December 17, 2023
Thank you, Lord, for this psalm. On this third Sunday of Advent, as we focus on joy, we’re glad this psalm is full of joy—joy experienced in the past, joy anticipated in the future. We praise you for the amazing and wonderful restorings that you have brought about for your people. Truly you have done great things. You restored your Old Testament people when you brought them out of Egypt and again when you brought them back from exile in Babylon. Today we look back at that greatest of all restorations: your restoring us sinners to yourself through the life, death, and resurrection of your Son, our Lord Jesus. What a restoring of our fortunes that was: you brought us back from captivity to sin, condemnation, death, and the devil. What joy you have brought us as a result. Like your people of old, our mouths are filled with laughter, our tongues with shouts of gladness. Our Christmas carols capture that joy, and we want to sing heartily this Advent season of the great things you have done.
We are also grateful, Lord, that this psalm mixes sorrow with that joy. It speaks of tears and of weeping. It longs for another restoration needed, one like the past. Its heart cry is “Restore anew, O Lord!” That too is our heart cry today. Some among our church family are in a season—maybe shorter, maybe longer—of tears, of weeping. For some this Advent Sunday of joy is hard to embrace because of sorrow and pain. We pray for one another, Lord. We pray for our sisters and brothers who are in tears. O Lord, we also pray this morning for our sister congregation, Cornerstone Free Church, in Pipestone, MN, whose youth pastor, Ryan, on Friday died suddenly and unexpectedly. We pray for his wife Theresa and their three girls; for the congregation; for neighboring congregations who are assisting. Lord Jesus, man of sorrows, have mercy. God who restores your people, have mercy.
We wish, Lord, for a restoring from you that comes swiftly and abundantly, like the torrents of water that this psalm speaks of—arid ravines suddenly flooded with rain runoff. But we know that your restoration does not arrive till after a season that is like sowing seed in a field. So we pray that, in a season of weeping, whether that’s present or future, we would patiently sow seed, as it were. May we persevere amid tears, confidently and expectantly looking ahead to a time of joyful reaping, a time of returning with bundles of grain and a shout of joy. We live between two restorings—between Christ’s first advent and his second advent, when he will truly restore all things. In this in-between time, may we weep freely when needed. May we stand on your past restoring, may we long for your future restoring, and may we keep walking through the furrows of the field. Thank you, Lord, that in this psalm, joyful harvest has the last word.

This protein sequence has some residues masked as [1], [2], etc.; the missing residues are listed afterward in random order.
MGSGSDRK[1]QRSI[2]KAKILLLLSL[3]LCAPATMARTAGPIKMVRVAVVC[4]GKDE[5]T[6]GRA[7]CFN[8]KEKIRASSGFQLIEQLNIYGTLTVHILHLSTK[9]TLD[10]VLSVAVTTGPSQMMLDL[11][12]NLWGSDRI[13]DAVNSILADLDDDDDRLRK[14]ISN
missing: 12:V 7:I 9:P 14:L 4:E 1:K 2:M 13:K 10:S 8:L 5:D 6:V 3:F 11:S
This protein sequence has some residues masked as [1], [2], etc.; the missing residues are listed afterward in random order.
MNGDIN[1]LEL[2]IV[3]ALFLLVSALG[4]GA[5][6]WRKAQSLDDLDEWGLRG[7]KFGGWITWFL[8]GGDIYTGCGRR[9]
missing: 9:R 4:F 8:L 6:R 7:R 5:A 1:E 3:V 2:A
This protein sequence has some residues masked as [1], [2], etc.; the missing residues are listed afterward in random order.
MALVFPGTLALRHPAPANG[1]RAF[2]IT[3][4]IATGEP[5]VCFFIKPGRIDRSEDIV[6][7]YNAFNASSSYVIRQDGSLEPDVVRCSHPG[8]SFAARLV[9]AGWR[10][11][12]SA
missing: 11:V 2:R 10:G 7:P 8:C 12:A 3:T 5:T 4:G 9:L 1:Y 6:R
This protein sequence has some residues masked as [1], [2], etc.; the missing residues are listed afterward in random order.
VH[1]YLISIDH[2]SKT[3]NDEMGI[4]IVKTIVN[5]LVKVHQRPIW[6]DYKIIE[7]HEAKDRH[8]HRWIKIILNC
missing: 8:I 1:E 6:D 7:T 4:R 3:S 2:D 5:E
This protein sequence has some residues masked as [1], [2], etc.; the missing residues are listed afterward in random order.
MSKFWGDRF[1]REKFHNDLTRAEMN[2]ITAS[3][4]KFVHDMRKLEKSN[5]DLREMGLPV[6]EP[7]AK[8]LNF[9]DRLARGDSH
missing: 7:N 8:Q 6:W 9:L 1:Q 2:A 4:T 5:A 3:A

We pray for our global partners in different parts of the world. In this Advent season renew their joy, even if it is presently in a time of weeping and tears. We pray for the unreached peoples of the world, that sorrow and bondage would not be the last word in their lives. Bring to them to joy of Jesus. Send to them laborers with the good news of Jesus.
We pray for unbelievers who are near to our lives. May our joy catch their attention. May we freely and effectively share that joy with them. We ask for your unique work in their hearts and minds, turning them to Jesus the Messiah for life and light.
We pray for the young generation in our church family, the children and youth who are growing up so quickly. Form in them the worldview of today’s psalm. Give them your perspective on history, on life, on tears and joy. May they trust in Jesus from an early age.
It is in the name of Jesus that we pray. And all the congregation said, “Amen.”